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Wild Rice Harvesting for Beginners

Annette Dray Drewes with ricing flails

Are you interested in gathering natural wild rice from Minnesota’s lakes and rivers? Annette Dray Drewes is Clean Water Watershed Specialist for the MN DNR. She visited Northern Community Radio’s Morning Show and shared some advice for beginning ricers:

  • You will need a $25 license for the season per person if you’re a resident. People under 18 don’t need a license if working with a licensed harvester.
  • There are ricing hours. You can only harvest wild rice from 9 to 3.
  • You can harvest rice in any lake that has wild rice that is not on a reservation (non-tribal members can’t harvest on a reservation). The DNR has a list of over 100 wild rice lakes in the state.
  • By statute, you can only harvest wild rice with a canoe by traditional methods. The boat can’t be over 18’ long, can’t be over 36” wide, and you must use hand-held flails (also called knockers) that are tapered cedar sticks 30” long. You have one person standing in the boat pushing it through the wild rice and the other person is using the flails to bend the rice over and sweep it into the canoe. If wild rice is ripe it "shatters," or comes loose from the stem. Unripe rice will stay on the stem. Every plant has seeds that ripen at different times, so the same bed can be harvested several times.
  • When you knock the rice off, about half goes into the water and half goes into the canoe. Traditional harvesting methods ensure that the rice re-seeds itself.
  • Wild rice grows in mucky areas most of the time; it’s not always a solid bottom. When you get into the rice beds it’s generally too thick to paddle, so you need a push pole with a “y” shape on the end—either a duck bill or a forked stick—and it has to be sturdy because you’re pushing the boat through the rice.
  • You can tell when the rice is ready to harvest by watching the plants in the rice bed. The tops start to tip over as they get heavy with mature seed. People often go out ahead of time and scout to find ripe rice.
  • You will need bags to bag up the wild rice, and duct tape to tape your pants to your boots due to insects—rice worms and spiders. You need to protect your body. The worms crawl up and can bite you. Drewes also says, “My husband actually puts duct tape over his belly button…that’s because wild rice has a very long ‘awn.’ It looks just like a hair on the end of the seed as you’re harvesting it and it has tiny, tiny barbs on it. So it’ll catch on your clothing. It goes through your clothing and it can go in your ears—I wear cotton balls in my ears to keep the awns out.” Another common name for the awn is “rice beard.”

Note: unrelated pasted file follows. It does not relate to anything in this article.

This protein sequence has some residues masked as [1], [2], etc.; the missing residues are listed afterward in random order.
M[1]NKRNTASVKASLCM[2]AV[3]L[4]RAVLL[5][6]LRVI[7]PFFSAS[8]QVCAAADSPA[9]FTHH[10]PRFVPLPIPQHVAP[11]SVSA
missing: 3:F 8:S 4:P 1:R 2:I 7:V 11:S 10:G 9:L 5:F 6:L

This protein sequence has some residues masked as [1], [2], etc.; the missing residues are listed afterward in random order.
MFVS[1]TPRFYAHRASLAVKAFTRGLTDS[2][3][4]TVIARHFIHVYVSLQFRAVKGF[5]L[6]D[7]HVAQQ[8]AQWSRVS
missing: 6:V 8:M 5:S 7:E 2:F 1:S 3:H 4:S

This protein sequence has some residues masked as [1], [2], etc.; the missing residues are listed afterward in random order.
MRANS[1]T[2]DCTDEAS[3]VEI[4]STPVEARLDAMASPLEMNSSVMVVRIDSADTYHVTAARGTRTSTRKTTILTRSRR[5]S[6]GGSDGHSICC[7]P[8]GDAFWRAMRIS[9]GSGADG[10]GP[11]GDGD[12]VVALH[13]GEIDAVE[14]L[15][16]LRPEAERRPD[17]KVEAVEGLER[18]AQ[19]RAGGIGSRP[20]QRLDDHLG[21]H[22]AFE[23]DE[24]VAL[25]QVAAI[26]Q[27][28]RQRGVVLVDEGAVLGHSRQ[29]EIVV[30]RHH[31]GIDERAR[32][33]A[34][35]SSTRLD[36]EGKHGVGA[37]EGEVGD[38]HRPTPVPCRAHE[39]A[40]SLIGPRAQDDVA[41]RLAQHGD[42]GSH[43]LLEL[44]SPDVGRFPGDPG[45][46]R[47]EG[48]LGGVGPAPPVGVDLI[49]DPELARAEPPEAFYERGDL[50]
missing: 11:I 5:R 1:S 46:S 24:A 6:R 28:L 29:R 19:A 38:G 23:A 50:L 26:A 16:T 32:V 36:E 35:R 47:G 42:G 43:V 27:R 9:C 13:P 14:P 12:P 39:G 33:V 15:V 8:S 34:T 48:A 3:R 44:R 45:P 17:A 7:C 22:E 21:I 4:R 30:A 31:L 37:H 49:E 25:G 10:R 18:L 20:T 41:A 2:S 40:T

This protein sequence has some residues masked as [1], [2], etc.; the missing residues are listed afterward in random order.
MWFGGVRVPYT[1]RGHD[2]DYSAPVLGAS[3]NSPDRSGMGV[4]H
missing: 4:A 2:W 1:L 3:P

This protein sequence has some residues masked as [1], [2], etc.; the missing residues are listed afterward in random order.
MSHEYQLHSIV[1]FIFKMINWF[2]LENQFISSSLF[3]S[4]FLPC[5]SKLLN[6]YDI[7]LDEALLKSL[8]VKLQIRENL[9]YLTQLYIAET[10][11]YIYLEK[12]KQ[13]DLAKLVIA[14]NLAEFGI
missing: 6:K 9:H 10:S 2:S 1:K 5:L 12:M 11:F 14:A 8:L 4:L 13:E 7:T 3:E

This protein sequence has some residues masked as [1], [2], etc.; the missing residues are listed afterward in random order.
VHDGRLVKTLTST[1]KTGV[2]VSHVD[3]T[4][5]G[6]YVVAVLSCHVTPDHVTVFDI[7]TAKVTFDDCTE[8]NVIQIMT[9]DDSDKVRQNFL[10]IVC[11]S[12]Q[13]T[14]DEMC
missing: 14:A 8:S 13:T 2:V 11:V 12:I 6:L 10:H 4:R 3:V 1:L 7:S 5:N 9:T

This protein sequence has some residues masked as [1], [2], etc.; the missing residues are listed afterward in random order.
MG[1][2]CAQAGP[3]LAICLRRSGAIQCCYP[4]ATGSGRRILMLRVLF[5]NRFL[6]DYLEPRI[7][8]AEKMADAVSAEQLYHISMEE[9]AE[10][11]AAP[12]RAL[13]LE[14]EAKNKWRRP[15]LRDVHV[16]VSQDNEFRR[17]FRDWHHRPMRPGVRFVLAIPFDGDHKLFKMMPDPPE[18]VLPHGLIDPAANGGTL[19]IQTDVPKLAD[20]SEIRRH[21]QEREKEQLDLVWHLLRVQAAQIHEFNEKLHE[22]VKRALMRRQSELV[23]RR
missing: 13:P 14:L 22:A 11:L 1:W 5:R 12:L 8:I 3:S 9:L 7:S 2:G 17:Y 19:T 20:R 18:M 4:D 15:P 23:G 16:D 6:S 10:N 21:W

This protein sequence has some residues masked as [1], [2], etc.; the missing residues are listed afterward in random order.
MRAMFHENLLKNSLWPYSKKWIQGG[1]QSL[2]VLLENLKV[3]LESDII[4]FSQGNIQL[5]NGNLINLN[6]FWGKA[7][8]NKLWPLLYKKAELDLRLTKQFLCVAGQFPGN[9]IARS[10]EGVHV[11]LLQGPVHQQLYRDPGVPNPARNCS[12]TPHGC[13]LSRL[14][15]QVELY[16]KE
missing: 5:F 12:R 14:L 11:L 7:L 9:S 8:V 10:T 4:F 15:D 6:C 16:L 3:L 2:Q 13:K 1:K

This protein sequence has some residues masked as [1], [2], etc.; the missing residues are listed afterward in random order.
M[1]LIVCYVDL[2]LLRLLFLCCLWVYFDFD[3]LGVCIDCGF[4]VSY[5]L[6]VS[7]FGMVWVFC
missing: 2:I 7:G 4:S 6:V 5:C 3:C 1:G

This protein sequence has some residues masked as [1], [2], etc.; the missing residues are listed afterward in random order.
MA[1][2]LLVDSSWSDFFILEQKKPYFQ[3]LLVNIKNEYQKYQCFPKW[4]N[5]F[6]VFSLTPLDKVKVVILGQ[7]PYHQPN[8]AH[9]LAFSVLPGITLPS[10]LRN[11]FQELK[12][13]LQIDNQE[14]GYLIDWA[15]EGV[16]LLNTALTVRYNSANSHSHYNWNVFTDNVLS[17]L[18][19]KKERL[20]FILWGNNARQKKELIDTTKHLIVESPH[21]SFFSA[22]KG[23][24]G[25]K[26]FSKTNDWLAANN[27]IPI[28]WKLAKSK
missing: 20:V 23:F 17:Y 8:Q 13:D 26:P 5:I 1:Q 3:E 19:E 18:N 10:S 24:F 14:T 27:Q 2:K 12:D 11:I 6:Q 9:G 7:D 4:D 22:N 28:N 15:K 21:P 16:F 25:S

• After harvesting rice, most people lay it out on a tarp to dry and let the bugs crawl off. Hold it until all your ricing is done. If you gather less than 300# you will have to thresh and winnow the rice yourself. Otherwise you can take the seed to a processor (some gatherers go in with others to make up the 300# minimum).

Annette Dray Drewes is trying to develop a wild rice processing co-op for families, because a lot of people start and only get 30 or 50# of rice. An experienced ricing team can gather 300# of rice in a day.
Annette’s favorite rice recipe is from an old church cookbook:

Sauté a cup of uncooked rice in a pan with a stick of butter. Chop some veggies, onions, and sliced almonds and sauté for about 10 minutes. Put it in a casserole dish with chicken broth and bake for an hour at 350. Yum!

Annette Dray Drewes is writing a book about wild rice, based on the stories of 50 harvesters. “The book focuses on learning about wild rice in the water in the lakes in this area through the voices of people who have been out there on the water in the rice and just enjoying the day.”

Wild rice season officially opens in mid-August, although the rice may not be ready until the end of the month. As Annette says, “If you’re looking to go out and harvest, Labor Day weekend there is always wild rice to harvest somewhere.”

Recommended Ricing Resources:

Maggie is a rural public radio guru; someone who can get you through both minor jams and near catastrophes and still come out ahead of the game. She pens our grants, reports to the Board of Directors and helps guide our station into the dawn of a new era. Maggie is a locavore to the max (as evidenced on Wednesday mornings), brings in months’ worth of kale each fall, has heat on in her office 12 months a year, and drinks coffee out of a plastic 1987 KAXE mug every day. Doting parents and grandparents, she and her husband Dennis live in the asphalt jungle of East Nary.